In January I wrote Part 1 of my journey and in April I wrote Part 2 (all about my first run in 2010), so I figured it was about time for the next part of my journey. If you’ve missed either of the past posts, click above to catch up first!
When I left off I had just written the following words: “I’m glad I didn’t give up after that first .75 of a mile. Getting to a place where I could run was a long process…” So after almost passing out on that first .75 mile run, how did I get to a place where I could manage to run? Well, I knew very little about running, but I knew there was a “thing” where you could walk and run and slowly build up to being able to run the distance that you wanted. So, that’s pretty much what I did.
Starting in February of 2011 I would go out once every week or two for something I called the “run-walk”. I would walk for a couple minutes and then run for 30-40 seconds before walking again. Over the next four months I continued at that pace and decided that I might actually be interested in this whole “running thing”. In June of 2011 I was at my parents gym (their running track is small and 9 laps equals a mile), and I completed 4 miles with every other lap either running or walking (so I ran 1/9 of a mile at a time followed by 1/9 of a mile walk). That was the moment that I really, truly believed that I could actually run, and that maybe I would actually really enjoy it.
The thing is, in order to get myself to a place where I felt like I could run, I had to let go of the desire for the immediate success as well as comparison to other people. I spent MONTHS running very short amounts of time in between periods of walking (remember, POTS was a contributing factor to my slow base building), so I had to give up the idea of immediate gratification in order to achieve what I actually wanted. Also, comparing myself to others who were running would’ve seriously gotten me down on myself and probably would’ve quit before I ever hit that day in June.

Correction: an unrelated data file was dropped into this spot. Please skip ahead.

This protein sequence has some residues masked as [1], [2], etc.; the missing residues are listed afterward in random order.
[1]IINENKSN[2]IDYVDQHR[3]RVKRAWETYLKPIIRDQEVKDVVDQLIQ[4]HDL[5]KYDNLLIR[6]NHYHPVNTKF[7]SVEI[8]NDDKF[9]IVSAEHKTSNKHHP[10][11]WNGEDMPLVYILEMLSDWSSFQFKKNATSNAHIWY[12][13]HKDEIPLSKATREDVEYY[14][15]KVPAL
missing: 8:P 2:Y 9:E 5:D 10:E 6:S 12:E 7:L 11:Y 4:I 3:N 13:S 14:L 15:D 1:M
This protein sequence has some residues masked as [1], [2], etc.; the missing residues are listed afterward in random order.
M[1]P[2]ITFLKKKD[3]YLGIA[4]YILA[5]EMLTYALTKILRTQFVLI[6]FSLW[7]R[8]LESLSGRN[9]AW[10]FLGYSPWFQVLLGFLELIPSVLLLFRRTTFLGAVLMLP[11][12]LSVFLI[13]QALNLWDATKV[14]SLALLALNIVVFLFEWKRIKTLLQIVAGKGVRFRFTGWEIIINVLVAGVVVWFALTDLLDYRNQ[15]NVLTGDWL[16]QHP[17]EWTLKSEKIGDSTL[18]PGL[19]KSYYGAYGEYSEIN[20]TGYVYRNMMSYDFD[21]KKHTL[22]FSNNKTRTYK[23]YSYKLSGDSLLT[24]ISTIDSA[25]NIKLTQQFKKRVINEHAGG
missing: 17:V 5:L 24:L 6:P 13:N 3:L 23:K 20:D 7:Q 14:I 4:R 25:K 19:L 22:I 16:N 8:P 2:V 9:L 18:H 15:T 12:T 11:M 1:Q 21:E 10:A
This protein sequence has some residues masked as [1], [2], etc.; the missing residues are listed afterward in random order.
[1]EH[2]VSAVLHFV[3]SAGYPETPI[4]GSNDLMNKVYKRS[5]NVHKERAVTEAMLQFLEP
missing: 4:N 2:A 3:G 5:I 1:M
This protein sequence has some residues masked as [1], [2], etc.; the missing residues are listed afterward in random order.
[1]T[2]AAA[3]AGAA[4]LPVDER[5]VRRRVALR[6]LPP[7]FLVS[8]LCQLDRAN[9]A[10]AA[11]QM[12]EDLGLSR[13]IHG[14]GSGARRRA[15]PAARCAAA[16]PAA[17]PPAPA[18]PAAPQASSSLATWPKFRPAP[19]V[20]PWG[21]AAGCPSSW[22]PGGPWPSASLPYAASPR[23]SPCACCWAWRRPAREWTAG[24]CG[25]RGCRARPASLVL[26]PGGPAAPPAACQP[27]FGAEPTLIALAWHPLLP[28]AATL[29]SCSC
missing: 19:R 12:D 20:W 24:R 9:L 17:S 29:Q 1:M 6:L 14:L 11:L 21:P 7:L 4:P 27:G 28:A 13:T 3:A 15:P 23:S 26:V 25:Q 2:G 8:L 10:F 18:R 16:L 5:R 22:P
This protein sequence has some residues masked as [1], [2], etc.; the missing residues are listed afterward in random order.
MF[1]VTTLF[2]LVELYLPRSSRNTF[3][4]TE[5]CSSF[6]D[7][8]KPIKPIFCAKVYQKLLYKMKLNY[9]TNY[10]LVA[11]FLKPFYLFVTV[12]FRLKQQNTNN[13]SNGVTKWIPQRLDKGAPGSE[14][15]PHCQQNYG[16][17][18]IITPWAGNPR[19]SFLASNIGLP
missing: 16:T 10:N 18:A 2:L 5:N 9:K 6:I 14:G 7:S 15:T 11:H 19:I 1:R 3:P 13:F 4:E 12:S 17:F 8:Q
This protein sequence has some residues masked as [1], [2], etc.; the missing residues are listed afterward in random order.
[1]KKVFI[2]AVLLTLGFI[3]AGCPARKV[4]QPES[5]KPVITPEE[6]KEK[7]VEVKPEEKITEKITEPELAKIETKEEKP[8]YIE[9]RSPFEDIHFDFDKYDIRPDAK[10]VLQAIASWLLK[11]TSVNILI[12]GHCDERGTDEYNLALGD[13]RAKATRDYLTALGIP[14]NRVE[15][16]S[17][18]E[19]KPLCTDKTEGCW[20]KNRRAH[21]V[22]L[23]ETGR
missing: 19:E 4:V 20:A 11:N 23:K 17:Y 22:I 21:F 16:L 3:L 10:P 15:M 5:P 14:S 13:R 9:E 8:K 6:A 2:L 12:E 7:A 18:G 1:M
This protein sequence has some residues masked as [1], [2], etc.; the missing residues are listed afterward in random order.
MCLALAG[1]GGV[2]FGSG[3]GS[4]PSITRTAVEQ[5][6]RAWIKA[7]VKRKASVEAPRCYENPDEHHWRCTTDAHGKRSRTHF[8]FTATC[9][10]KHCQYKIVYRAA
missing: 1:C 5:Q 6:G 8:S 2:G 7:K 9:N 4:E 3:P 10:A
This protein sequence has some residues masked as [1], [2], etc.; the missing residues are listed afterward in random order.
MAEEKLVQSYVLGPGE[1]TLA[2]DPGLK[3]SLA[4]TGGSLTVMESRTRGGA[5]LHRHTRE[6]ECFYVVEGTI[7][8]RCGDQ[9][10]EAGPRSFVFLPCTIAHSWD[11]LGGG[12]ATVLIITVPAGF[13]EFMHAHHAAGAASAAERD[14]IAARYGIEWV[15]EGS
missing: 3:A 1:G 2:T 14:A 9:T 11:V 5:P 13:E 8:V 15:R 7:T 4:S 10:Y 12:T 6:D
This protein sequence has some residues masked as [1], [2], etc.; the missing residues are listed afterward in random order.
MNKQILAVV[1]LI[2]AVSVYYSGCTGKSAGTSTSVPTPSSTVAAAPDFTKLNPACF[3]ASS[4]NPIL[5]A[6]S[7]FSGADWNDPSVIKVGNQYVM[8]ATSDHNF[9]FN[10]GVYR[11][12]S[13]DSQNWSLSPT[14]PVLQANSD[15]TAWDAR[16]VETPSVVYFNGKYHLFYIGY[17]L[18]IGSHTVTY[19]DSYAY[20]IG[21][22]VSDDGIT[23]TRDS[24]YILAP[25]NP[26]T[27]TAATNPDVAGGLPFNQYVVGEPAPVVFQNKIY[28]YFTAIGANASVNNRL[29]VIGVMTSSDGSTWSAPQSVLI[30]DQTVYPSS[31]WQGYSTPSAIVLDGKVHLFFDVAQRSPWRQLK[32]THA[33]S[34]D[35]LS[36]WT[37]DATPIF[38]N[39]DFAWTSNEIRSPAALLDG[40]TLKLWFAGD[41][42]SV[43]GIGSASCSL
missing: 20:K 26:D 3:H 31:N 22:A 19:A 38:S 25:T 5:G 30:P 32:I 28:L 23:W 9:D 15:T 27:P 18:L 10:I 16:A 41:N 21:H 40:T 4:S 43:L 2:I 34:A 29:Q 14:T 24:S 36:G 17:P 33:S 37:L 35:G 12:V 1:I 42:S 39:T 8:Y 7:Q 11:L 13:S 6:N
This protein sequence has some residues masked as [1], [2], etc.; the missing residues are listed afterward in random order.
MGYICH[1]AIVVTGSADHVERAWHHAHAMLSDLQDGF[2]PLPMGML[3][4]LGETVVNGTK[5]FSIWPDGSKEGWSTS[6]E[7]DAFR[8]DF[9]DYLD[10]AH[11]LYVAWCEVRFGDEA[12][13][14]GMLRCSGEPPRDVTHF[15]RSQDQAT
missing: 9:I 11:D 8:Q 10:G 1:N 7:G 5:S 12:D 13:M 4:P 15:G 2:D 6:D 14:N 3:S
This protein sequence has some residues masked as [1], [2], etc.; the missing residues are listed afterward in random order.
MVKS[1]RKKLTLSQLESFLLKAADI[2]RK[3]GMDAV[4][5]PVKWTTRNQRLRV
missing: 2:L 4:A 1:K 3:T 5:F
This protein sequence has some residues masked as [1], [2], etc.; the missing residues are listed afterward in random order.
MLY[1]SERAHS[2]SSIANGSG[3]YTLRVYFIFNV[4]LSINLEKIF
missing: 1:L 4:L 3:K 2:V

If you want to become a runner but don’t think you’ll be able to do it, start slowly like I did and keep your eyes focused on the goal instead of on others. Do the “run walks” or search out the couch to 5k program.
For me, my journey to running started with one failed run and months of slowly, slowly building up the length of my running segments. It’s not really the dream when it comes to running, is it? But without that I don’t think I would’ve ever actually become a runner. But of course this isn’t the end of the story either, and that’s for a different day.
My encouragement to you, whether running, another form of exercise, or some other areas in life, is to not need the instant success or gratification, but keep your eyes focused on the goal that you want, be willing to put in the hard work to get you there, and avoid the comparison trap!
Now it’s your turn to share! Have you ever given up on something that you wanted because it wasn’t immediately easy for you?